The “Air” exhibition, she said, is “an affair of the heart” and very personal to her. When planning the exhibition, the idea of the “kinetic force of air” became the unifying concept.
“Artists today are taking the air to speak about the things that matter most in their communities,” Tassie said. “The health concerns of pollution, housing rights, police brutality, the racial justice movement. All these artists looking at air through these lenses are really thinking about how air connects us.”
Take Utah artist Virginia Catherall’s “Air Quality Scarf,” for example, which she knit throughout 2020, one thread per day, using the color of that day’s local air quality meter – green, yellow, or red.
Tassie said the scarf “became this amazing record of that crazy year where everything ground to a halt and where the planet took a breather.”
Another Utah artist, Elisabeth Bunker, contributed the oil painting View of Refineries from 300 N on January 11th, 2019. The view, Bunker said, is “literally in my backyard,” and the painting is based on a photograph she took — capturing and reflecting a sight she said is familiar to people living on the West Side live from Salt Lake City.
Utah photojournalist Ed Kosmicki’s photos of Utah air quality and anti-pollution protests were taken on “red” air days, and all feature the Utah State Capitol at center. The photos are accompanied by QR codes that take museum visitors directly to the contact information of their elected officials.
“It’s my reaction to living here,” says Kosmicki, who moved to Utah from Denver in 2008 because of poor air quality in the Colorado capital. Kosmicki said he hopes to get the Legislature to pay attention. “It affects them as much as it affects any of us,” he said. “You can make a difference. That’s the whole point.”
Another interactive element in the exhibit allows visitors to see which areas of the state have the worst air pollution by zooming in on the museum visitor’s street address with an iPad.
Meanwhile, people in the museum may hear the sound of air rushing overhead. It is a sound effect that is directed into the exhibition – one that has a calming and centering effect.
Involvement of youth and self-responsibility
Another element of the exhibit is a display of 16 posters by Utah student artists, winners of the Utah High School’s Clean Air Marketing Contest. The posters – such as one showing a melting Olaf, the snowman from Disney’s Frozen – show the young artists’ different perspectives on pollution in the state.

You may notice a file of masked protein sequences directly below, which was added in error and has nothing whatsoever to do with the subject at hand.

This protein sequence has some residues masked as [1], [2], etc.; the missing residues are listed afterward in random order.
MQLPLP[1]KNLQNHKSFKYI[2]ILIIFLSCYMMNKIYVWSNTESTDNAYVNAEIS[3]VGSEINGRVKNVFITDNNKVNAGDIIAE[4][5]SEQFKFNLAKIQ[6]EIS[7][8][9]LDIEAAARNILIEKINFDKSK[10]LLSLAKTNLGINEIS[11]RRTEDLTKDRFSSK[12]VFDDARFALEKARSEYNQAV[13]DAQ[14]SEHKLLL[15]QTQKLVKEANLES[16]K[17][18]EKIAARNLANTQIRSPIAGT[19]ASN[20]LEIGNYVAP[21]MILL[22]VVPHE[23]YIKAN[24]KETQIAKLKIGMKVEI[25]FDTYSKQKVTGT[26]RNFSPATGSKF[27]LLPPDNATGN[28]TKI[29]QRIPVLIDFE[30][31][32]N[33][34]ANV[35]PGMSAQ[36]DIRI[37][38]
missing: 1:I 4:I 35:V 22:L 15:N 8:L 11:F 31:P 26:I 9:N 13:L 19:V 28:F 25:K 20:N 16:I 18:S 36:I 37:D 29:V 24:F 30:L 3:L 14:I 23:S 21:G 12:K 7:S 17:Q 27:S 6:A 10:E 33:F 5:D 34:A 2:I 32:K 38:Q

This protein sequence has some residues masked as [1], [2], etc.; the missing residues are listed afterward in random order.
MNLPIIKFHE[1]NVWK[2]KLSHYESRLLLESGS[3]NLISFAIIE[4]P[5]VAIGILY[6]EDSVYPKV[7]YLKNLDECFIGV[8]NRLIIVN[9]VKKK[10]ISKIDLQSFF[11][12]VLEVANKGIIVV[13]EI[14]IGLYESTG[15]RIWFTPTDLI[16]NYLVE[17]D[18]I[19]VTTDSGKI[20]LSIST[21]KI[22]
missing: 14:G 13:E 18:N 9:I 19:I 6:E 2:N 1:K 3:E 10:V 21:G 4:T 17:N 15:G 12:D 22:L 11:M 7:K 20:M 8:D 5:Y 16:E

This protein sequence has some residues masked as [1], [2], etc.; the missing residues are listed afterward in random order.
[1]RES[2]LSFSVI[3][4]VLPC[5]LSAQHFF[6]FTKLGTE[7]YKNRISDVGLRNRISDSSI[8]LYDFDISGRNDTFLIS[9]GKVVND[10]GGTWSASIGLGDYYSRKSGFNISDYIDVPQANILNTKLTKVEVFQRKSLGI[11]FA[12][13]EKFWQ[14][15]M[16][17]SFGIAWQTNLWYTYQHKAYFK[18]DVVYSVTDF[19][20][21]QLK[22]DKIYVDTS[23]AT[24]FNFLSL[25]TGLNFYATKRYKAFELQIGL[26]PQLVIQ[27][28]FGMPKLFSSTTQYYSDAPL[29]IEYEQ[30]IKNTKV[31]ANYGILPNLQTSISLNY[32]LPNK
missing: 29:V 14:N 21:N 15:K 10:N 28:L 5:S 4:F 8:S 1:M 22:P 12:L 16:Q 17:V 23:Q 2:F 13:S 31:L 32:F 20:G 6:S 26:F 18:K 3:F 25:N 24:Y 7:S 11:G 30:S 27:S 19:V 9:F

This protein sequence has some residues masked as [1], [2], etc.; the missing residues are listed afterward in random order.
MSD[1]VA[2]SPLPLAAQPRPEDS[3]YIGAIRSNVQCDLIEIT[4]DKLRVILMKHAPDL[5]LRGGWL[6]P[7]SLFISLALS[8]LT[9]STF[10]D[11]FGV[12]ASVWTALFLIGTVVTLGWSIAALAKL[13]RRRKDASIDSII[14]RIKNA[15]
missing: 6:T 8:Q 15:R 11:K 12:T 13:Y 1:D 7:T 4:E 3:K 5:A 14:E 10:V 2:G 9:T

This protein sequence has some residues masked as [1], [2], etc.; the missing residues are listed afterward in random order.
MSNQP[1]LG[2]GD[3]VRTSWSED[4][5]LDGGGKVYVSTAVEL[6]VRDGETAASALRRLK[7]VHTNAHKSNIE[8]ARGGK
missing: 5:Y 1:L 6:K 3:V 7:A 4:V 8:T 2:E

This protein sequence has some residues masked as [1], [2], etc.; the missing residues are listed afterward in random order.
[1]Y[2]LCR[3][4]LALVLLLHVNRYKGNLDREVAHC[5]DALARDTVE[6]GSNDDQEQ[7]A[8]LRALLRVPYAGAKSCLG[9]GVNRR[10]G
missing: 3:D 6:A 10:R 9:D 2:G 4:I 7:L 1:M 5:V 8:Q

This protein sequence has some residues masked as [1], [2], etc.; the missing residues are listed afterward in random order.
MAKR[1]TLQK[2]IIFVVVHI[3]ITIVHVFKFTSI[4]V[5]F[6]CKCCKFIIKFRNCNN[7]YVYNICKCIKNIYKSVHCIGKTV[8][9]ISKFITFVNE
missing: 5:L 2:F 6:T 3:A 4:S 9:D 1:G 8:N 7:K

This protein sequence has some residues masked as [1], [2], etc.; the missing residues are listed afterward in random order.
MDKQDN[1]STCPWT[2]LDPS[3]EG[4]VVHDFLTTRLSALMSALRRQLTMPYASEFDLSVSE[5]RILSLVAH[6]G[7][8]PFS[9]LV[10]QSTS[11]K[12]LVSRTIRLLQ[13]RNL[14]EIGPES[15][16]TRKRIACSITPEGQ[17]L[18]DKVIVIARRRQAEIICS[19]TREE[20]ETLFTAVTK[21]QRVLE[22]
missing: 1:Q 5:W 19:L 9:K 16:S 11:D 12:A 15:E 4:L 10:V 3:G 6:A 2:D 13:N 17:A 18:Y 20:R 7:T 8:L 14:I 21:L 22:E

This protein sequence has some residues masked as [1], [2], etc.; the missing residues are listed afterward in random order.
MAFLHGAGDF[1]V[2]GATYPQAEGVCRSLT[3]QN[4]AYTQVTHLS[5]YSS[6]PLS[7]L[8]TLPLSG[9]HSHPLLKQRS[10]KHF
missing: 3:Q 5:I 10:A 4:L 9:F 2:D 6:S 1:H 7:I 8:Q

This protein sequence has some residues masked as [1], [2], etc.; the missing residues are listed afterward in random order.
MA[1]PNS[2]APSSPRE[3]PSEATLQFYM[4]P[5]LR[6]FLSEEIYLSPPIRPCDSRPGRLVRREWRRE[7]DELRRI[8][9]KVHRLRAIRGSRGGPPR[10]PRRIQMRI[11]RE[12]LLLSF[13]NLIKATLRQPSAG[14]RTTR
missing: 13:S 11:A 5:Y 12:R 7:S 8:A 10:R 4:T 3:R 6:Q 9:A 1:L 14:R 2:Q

“Young people fight to survive every day, and we wanted to make sure their voices are present and strong in this exhibition,” said Annie Burbidge Ream, the museum’s associate director of learning and engagement. “We hope that visitors will leave this exhibition with a little hope and maybe a little fire to be empowered to do something about it.”
On the wall opposite the posters, California-based artist Kim Abeles’ 2019 work “World Leaders in Smog” features ten international leaders – including Angela Merkel of Germany, Emmanuel Macron of France, Vladimir Putin of Russia and the former US President Donald Trump — who delivered speeches at climate summits between 2011 and 2018. Abeles left the slabs outdoors in several world leaders’ capitals to collect smog particles before glazing them.
UMFA also wanted to be authentic about its own air and environmental impacts, Tassie said, examining how marketing, graphic design and shipping can impact air.
“Let’s practice what we preach,” said Tassie. For this reason, the exhibition does not use vinyl – which is often used in museum signage. Instead, the museum used a process called AIR-INK, which uses ink made from smog particles.
“Museums are not neutral. Museums are political. Museums deal with everyday life,” said Tassie. “[If] We want to be relevant, useful and something our community values, we need to be involved in these conversations that matter to our community.”
“Air” is on display at the Utah Museum of Fine Arts at 410 Campus Center Drive on the University of Utah campus, Salt Lake City, through December 11. For details on admission tickets, museum hours and related events, see umfa.utah.edu.